Opinion:Bailey v. STATE ex rel. Board of Tests for Alcohol and Drug Influence, 2022 OK 50
Subject matter:Open Meetings Act
Date Decided:May 24, 2022
Trial Court:District Court of Oklahoma County; Judge Prince
Route to this Court:Appeal from Order of District Court; Court of Civil Appeals, Division I reversed; Petition for Certiorari granted.  
Facts:Plaintiffs challenged rules governing alcohol testing equipment and procedures that were previously adopted by the Oklahoma Board of Tests for Alcohol and Drug Influence. The challenged rules were adopted in response to a decision by the Court of Civil Appeals. In Sample v. State ex rel. Department of Public Safety, 2016 OK CIV APP 62, the Court of Civil Appeals affirmed a trial court’s judgment which determined the Department of Public Safety improperly revoked a driver’s license. The DPS revocation was based upon alcohol breath test procedure and equipment which was approved by the Board, but the form of the Board’s approval was not by promulgated administrative rules. The Board held a special meeting on October 7, 2016, to promulgate Emergency Rules in response to the court’s opinion in Sample. Plaintiffs challenged these rules.

Plaintiffs argued the Board violated provisions in Oklahoma’s Open Meeting Act (OMA), Oklahoma Administrative Procedures Act, and the Oklahoma Administrative Code (OAC). Defendants argued three issues were before the trial court: (1) Whether the Board violated the OAPA and 40:1-1-3 of the Administrative Code, and that defendants had the burden of proof; (2) Whether the Board’s special meeting on October 7, 2016 violated the OMA due to improper and willful conduct of an official, and plaintiffs had this burden of proof; and (3) Whether the Board properly promulgated emergency rules, and defendants had this burden.

The trial court determined that the special meeting was properly called. The trial court also found that the Director willfully failed to notify the Secretary of State of the special meeting, thus the Emergency Rules adopted by the Board at the special meeting were invalid. The Director sent notification emails to a list of about 30 people, and forgot to include the Secretary of State. 
Standard of Review:Appellate review is de novo because the OMA statutory phrase “willful violation” must be defined and applied, but also because the assignment of error is whether the evidence showed a prima facie case of willful conduct as an issue of law.
Analysis:Legislative intent controls statutory interpretation. The Legislature’s intent for the OMA is to effectuate “the public policy of the State of Oklahoma to encourage and facilitate an informed citizenry’s understanding of the governmental processes and governmental problems.” 25 O.S.2011 § 302. The Legislature created both a criminal penalty and an invalidating provision as part of the OMA: (1) Any person or persons willfully violating any of the provisions of the OMA shall be guilty of a misdemeanor; and (2) Any action taken in willful violation of the OMA shall be invalid.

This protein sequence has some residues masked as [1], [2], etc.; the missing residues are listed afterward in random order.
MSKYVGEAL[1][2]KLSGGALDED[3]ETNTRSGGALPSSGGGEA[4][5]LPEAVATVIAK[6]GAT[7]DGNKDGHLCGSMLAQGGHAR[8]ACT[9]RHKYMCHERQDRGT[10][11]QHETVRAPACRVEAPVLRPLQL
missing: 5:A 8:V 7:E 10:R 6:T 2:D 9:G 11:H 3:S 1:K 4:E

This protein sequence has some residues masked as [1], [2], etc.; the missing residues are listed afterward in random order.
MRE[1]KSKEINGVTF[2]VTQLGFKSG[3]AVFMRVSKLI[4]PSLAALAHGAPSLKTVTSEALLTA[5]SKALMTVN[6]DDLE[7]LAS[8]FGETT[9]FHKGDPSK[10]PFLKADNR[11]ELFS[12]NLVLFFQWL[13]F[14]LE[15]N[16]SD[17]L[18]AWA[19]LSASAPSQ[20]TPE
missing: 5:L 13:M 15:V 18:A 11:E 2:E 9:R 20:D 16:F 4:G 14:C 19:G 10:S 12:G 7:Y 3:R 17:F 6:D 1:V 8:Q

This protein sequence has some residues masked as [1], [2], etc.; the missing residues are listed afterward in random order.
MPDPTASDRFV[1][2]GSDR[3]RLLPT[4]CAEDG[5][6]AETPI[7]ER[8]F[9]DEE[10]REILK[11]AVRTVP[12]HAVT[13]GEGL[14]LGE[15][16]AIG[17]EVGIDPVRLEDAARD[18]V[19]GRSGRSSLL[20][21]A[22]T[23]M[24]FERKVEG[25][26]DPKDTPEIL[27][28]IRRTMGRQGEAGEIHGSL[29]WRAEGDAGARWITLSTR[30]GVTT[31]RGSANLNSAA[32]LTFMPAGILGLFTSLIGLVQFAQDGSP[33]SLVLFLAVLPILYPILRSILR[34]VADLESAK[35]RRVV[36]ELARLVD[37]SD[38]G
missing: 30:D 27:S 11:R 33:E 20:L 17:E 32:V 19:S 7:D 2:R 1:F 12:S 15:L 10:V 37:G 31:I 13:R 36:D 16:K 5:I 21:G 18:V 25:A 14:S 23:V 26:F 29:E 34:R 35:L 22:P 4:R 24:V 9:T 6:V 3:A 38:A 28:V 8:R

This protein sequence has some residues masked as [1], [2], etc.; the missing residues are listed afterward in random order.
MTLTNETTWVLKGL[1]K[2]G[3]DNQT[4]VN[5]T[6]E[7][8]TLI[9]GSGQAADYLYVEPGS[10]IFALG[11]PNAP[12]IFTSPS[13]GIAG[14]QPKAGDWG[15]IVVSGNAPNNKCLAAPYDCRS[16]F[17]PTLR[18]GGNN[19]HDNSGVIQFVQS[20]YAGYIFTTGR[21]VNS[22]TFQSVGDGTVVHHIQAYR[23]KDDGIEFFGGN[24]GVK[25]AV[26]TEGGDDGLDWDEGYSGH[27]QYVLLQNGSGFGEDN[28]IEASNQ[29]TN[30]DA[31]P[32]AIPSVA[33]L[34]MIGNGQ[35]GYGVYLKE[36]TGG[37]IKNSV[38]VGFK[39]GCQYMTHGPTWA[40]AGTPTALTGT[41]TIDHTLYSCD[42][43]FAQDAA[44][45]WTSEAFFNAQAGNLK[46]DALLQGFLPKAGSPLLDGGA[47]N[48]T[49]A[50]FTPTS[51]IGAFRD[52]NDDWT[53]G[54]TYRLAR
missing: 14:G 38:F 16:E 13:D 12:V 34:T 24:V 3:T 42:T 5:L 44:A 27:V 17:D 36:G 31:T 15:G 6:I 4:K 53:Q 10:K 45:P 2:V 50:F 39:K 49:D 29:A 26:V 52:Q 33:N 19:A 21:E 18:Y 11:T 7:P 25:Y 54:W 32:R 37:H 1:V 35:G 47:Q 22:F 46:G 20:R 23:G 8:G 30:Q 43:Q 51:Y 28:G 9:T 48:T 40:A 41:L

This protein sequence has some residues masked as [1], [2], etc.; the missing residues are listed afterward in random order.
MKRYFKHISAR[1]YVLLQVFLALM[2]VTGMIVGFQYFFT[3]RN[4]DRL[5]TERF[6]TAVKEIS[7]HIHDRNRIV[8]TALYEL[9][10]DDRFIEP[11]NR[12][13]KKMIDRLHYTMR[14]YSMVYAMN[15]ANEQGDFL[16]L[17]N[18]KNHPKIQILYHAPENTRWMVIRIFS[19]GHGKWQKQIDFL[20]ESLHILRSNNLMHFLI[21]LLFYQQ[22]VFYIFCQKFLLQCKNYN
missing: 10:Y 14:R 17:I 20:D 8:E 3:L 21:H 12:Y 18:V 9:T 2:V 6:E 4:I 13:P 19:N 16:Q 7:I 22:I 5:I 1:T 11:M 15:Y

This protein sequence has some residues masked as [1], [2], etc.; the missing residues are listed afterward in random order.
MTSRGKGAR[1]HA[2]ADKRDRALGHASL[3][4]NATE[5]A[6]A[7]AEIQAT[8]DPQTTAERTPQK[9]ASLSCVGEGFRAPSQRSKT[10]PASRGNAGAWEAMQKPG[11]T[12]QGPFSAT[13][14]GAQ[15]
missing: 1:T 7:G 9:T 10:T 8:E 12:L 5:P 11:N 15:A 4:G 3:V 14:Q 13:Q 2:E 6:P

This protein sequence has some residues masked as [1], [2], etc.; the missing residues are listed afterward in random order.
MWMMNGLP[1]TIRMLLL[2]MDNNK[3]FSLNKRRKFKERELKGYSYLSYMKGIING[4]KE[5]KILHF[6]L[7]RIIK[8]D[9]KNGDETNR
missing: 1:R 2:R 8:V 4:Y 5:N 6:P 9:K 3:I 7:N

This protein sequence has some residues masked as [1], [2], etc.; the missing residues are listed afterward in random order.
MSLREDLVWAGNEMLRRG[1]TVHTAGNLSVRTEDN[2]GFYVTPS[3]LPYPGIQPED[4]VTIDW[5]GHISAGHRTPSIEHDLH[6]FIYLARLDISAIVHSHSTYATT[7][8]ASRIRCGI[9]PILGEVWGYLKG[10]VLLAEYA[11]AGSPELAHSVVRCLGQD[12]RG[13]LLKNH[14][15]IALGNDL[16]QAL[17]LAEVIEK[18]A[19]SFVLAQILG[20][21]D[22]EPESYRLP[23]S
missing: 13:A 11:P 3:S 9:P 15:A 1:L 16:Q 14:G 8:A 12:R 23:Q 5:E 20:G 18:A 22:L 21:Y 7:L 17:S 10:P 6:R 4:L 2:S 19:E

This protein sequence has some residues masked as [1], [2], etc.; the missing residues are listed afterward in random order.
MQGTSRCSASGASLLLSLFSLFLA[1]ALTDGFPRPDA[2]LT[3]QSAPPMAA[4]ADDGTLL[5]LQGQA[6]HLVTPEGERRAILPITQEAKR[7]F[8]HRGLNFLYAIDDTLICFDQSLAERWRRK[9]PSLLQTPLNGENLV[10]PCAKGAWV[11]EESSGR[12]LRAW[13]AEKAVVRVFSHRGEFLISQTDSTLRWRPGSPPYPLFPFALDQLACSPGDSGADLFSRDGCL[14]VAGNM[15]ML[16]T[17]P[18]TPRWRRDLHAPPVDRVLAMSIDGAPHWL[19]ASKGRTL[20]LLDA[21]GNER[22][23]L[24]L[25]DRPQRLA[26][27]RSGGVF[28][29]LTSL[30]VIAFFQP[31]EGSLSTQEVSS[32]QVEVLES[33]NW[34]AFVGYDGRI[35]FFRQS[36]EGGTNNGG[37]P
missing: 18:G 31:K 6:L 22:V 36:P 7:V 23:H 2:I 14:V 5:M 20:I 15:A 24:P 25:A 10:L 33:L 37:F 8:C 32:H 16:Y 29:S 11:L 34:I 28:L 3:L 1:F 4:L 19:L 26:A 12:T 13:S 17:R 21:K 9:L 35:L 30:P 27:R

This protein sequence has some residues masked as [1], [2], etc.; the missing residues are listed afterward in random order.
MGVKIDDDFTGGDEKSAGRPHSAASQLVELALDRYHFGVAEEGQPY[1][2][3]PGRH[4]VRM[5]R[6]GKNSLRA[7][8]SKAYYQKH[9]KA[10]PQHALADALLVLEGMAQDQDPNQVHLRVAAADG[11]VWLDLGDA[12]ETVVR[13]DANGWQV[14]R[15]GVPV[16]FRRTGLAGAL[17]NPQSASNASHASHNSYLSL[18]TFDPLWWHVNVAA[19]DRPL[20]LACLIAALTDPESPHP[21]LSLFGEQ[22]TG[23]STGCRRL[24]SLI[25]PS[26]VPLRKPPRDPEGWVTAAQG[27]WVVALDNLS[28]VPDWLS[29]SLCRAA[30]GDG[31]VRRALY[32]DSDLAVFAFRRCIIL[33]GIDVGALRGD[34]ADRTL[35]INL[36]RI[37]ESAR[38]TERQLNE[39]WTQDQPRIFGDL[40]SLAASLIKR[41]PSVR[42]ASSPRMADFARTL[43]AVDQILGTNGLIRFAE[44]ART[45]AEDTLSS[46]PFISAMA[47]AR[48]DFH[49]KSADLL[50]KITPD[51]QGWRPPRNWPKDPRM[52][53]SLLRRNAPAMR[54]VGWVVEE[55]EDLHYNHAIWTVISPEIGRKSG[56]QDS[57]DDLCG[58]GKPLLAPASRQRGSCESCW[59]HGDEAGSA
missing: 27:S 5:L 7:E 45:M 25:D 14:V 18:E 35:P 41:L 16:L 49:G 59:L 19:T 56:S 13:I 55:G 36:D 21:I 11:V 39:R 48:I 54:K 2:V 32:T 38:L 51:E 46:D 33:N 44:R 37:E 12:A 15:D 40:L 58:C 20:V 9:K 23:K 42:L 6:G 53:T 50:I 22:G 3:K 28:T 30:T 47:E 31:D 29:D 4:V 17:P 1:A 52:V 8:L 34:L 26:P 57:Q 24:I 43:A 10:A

Willfulness does not require a showing of bad faith, malice, or wantonness, but rather, encompasses conscious, purposeful violations of the law or blatant or deliberate disregard of the law by those who know, or should know the requirements of the Act.  Fraternal Order of Police v. City of Norman, 2021 OK 20, 489 P.3d 20. The words “blatant”, “purposeful”, and “deliberate” pertain to action, not knowledge. Negligence is normally associated with inadvertence and not willful conduct. 

To determine the issue the Court asked: “whether the Director’s failure to send the notice to the Secretary of State frustrated the purposes of the OMA.” If it does not, then the evidence is insufficient to show the Director’s willful violation of the OMA notice provision requiring notice sent to the Secretary of State. The Court determined that the omission did not frustrate the purposes of OMA because:  (1) individuals and entities desiring to be notified of such were notified, (2) the reason for the failure to send the notice is supported by testimony indicating a single honest mistake while trying to send the notice, and (3) the failure to provide actual notice to the Secretary of State occurred during unusual circumstances involving a perceived need for timely regulations concerning public safety.
Vote:7-2; Concur: Darby, C.J.; Kane, V.C.J.; Kauger, Winchester, Edmondson (author), Combs, and Rowe, JJ. Dissent: Gurich and Kuehn, (by separate writing), JJ.
Other: J. Kuehn disagrees with the Court’s redefining of “willful” and writes that the test for a willful violation of the OMA is already established. A violation is willful if it is “conscious, purposeful” or is a “blatant or deliberate disregard of the law by those who know, or should know, the requirements of the Open Meeting Act.”